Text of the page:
The old-school rules for measuring success of a branding campaign relied on consistency, but those rules are now meant to be broken.
Companies used to deliver similar experiences across all retailers to ensure brand recognition and reliability, but in today’s diverse and segmented marketplace, brands are turning to disruptive, localized, experience-based promotions and campaigns. Rather than appealing to consumers nationwide, marketers are opting to super-serve local communities in an effort to offer unique, memorable, and impactful experiences.
These disruptions can occur at every level, whether it’s customized packaging or large-scale events. Smart, savvy brands understand the value of an unforgettable – or more important, shareable – experience.
But marketers looking to generate these sorts of shareable brand experiences have an uphill battle, especially those at more established organizations where history and internal systems are often not friendly to big swings and risk taking. At companies looking to cut costs or working with small budgets to begin with, leadership tends to streamline marketing dollars behind measurable, bulletproof marketing activities.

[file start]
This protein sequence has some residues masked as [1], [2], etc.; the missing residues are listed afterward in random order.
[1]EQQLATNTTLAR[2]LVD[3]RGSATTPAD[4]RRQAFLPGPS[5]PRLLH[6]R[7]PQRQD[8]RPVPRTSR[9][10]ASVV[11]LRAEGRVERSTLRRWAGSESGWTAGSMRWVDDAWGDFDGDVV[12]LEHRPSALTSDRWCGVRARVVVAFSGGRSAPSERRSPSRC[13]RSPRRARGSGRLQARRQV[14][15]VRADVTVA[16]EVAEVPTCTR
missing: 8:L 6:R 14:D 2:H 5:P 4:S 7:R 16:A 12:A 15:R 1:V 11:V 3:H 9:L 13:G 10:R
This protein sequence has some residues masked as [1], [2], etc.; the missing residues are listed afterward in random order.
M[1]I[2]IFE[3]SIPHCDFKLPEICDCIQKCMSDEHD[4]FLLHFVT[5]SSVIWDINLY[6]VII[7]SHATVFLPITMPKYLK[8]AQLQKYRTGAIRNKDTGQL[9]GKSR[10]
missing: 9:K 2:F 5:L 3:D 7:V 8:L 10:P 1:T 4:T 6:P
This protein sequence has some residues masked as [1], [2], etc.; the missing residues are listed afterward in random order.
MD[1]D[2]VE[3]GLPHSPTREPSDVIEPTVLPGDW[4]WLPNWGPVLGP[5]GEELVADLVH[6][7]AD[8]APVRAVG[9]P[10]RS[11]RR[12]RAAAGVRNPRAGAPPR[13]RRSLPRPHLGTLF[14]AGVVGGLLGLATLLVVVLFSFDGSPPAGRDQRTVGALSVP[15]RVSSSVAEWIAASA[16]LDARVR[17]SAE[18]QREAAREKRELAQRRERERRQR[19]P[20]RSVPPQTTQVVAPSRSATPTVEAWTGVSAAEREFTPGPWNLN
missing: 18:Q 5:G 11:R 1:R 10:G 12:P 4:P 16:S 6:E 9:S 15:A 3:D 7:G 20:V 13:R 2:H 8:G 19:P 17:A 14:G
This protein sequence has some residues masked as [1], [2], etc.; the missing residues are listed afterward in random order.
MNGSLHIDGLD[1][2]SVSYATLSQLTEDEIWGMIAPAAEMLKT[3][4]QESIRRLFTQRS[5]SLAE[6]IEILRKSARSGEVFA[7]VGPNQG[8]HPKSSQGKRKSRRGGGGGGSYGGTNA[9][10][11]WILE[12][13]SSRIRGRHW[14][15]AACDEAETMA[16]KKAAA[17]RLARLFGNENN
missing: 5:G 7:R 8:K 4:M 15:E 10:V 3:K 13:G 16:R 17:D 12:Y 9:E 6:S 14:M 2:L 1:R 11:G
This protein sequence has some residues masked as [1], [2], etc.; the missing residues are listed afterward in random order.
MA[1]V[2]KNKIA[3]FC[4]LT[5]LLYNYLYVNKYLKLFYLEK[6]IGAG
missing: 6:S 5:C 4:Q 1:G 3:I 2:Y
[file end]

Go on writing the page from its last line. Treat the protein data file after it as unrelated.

Though there are some challenges in place for marketers looking to implement experiential marketing, it’s not impossible. Remember it’s okay to start small, especially if budget or leadership is a hurdle. Consider sponsoring a booth at a local festival or investing in micro-influencers, both of which are cost-effective and impactful. Determine which metrics matter most in your plans, and use results to drive internal support for continued plans and as a guide to understand what works (and what does not).
Consider acting as if your company was brand new to help generate ideas. Instead of finding room for experiential marketing within your historical marketing mix, imagine how you might approach your overall plan if it was a clean slate. Would experiential marketing take up a quarter of your time and resources? More?
At the end of the day, as with all marketing, find experiences that speak directly to consumers. An authentic interest in customers is one of the best ways to achieve brand loyalty. A great example from recent years is Coca-Cola’s Share a Coke campaign that placed common names on bottles, a low-cost yet highly effective way to excite consumers and drive sales.
It might feel perilous to forgo the tried and tested marketing formulas for innovative brand experiences that may be more difficult to execute and measure. But brands that don’t embrace shareable marketing experiences run the risk of losing consumers to savvy competitors that are willing to take chances